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Author Topic: Military Man Drawn to Orthodoxy...  (Read 2688 times) Average Rating: 0
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alyosha
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« on: November 23, 2007, 12:46:16 PM »

I need alot of help here...

I always had a passing interest in Christianity and more specifically the Orthodox Church since I was I a teenager and since the early part of this year I've increasingly felt myself becoming powerfully drawn towards Christian Othodoxy.  I started experiencing these strong feelings after coming into contact with the works of Dostoevsky, Tolstoy, and Kallistos Ware.  What stopped me from contacting my local Orthodox Church was partly the fact that I was moving away from that area but moreso I didn't want to rush into anything.  I wanted to make sure that this was a lasting passion for the faith instead of just the passing joy one typically experiences after coming in contact with something new.

After moving to a new area these feeling continued and have intensified in the past few weeks to the point where I barely even know what to do with myself.  Still, I'm going into the military (Army Infantry, well, Special Forces I hope) early next year and finishing college this December and it occured to me that perhaps this is all the excitement of moving far away and effectively begining a new life somewhere else - maybe this isn't all due to my encounter with Orthodoxy.  But then again is my apprehension a sign of an ignorance of my own thoughts, my own passions in life?  Or is this all evidence of how far I have strayed and how desperately I need spiritual direction?  I've had these feelings for almost a year now, doesn't that mean something?  Oh what a mystery this life is!

My real problem is that I want to approach my local Orthodox Church to see what the folks there think of my situation but what would they likely say to someone who is due to leave town forever in 3 months?  What is there for me to do?  I'm going to be active duty for the next 5 years of my life and probably wont be in one particular place in the world for any longer than 8 months at one time during that span.  I'm so frustrated that this all had to happen now, when my life is about to be turned upsidedown and changed forever.  But I'm so happy knowing that I might be closer to finding truth and love in this life.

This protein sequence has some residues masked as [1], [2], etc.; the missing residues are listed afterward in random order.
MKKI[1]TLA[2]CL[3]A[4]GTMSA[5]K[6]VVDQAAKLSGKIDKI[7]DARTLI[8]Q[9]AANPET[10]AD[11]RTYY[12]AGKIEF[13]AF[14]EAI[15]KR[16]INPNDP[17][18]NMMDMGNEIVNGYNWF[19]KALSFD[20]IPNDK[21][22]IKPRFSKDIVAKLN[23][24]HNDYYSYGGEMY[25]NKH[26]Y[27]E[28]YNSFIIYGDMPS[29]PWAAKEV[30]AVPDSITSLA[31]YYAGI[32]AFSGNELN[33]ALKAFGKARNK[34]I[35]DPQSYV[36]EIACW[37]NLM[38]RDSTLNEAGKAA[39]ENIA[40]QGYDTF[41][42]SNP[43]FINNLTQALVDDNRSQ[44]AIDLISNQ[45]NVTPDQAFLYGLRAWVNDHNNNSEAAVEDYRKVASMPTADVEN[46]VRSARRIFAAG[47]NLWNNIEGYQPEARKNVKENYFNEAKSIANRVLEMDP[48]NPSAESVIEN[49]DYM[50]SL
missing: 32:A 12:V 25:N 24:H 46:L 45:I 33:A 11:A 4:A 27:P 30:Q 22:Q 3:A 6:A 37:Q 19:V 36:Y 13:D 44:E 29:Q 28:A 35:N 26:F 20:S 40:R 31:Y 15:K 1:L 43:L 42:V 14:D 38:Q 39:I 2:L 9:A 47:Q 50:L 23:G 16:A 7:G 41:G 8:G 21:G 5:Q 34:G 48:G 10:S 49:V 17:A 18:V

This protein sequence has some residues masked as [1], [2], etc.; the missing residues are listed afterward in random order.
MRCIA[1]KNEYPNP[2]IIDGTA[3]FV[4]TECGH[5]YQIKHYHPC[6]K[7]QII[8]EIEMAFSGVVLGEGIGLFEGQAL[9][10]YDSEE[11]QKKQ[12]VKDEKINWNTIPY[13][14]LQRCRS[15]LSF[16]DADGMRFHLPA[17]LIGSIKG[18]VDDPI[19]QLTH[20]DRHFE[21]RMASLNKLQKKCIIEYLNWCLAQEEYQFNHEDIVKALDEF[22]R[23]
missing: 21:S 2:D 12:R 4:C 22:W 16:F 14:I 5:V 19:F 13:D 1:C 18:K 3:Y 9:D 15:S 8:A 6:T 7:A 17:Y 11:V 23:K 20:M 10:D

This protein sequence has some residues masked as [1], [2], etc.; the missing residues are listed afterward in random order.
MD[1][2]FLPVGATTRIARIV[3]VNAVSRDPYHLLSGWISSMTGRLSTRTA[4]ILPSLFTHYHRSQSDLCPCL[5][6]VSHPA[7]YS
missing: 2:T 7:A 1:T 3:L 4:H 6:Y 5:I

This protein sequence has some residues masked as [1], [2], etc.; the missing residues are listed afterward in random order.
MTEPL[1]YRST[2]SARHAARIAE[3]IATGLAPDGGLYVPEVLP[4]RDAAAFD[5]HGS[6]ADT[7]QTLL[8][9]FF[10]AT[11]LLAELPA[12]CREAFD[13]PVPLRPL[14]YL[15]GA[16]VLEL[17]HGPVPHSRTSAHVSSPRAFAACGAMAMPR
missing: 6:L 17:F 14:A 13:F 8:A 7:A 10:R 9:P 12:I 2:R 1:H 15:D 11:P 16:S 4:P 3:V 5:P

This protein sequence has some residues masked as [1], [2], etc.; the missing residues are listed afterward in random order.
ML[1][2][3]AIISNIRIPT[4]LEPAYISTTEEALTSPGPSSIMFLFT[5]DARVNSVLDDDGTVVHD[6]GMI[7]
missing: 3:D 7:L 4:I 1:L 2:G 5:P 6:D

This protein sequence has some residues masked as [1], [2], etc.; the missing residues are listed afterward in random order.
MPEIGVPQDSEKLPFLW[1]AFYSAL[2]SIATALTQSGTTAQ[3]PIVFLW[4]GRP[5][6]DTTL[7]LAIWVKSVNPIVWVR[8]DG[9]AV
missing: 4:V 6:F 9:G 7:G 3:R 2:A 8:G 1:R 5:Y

Please, what should I do?
« Last Edit: November 23, 2007, 12:47:06 PM by alyosha » Logged
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« Reply #1 on: November 23, 2007, 01:49:54 PM »

Do approach your local church as soon as possible, listen to your feelings and thoughts and do so before you go away. You will need to get things clear before you embark on your military life. I have seen the complications this profession can bring on many levels, so you have to have strong reference points to get back to, in times of hardship and adversity. If people, things and places around you change, you must anchor yourself to what you know never changes and is always with you. A physical church may not always be close by, geographically speaking, but you can be a member of the Church, wherever you may find yourself during your service if you decide to take the step to join. The priest of your local church will be able to assess your particular circumstances and needs. If you decide to join the Orthodox Church, he  will help you figure out when, where and how.

Welcome!
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« Reply #2 on: November 23, 2007, 02:00:40 PM »

Dear Alyosha,

I agree with what Sophie said above. Absolutely, do contact your local church and do talk with this church's priest in detail. I am sure he will help you.

I know one young American (a 21-y.o., my former student - and, as I hope and pray, also my FUTURE again-student) who is in the US Army at the moment, on active duty in the Middle East (Kuwait and Iraq). She grew up Wesleyan Methodist (her parents are with a fringe, very right-wing ultraconservative Wesleyanist group in Michigan), but converted to Holy Orthodoxy and was baptized as Barbara in 2005. We exchange e-mails every now and then. AFAIK, she keeps in touch with her ROCOR parish and keeps living as a practicing Orthodox young woman.

With my all best wishes to you,

George
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Holy Father Patrick, thank you for your help!


« Reply #3 on: November 23, 2007, 02:42:16 PM »

But then again is my apprehension a sign of an ignorance of my own thoughts, my own passions in life?  Or is this all evidence of how far I have strayed and how desperately I need spiritual direction?  I've had these feelings for almost a year now, doesn't that mean something?  Oh what a mystery this life is!

Alyosha, we all need help...it's not just you! Without knowing you, we cannot give any definite answers for you yet regarding your excitement and apprehension. Probably there is a combination of all the things you've pointed out, and maybe a few more things.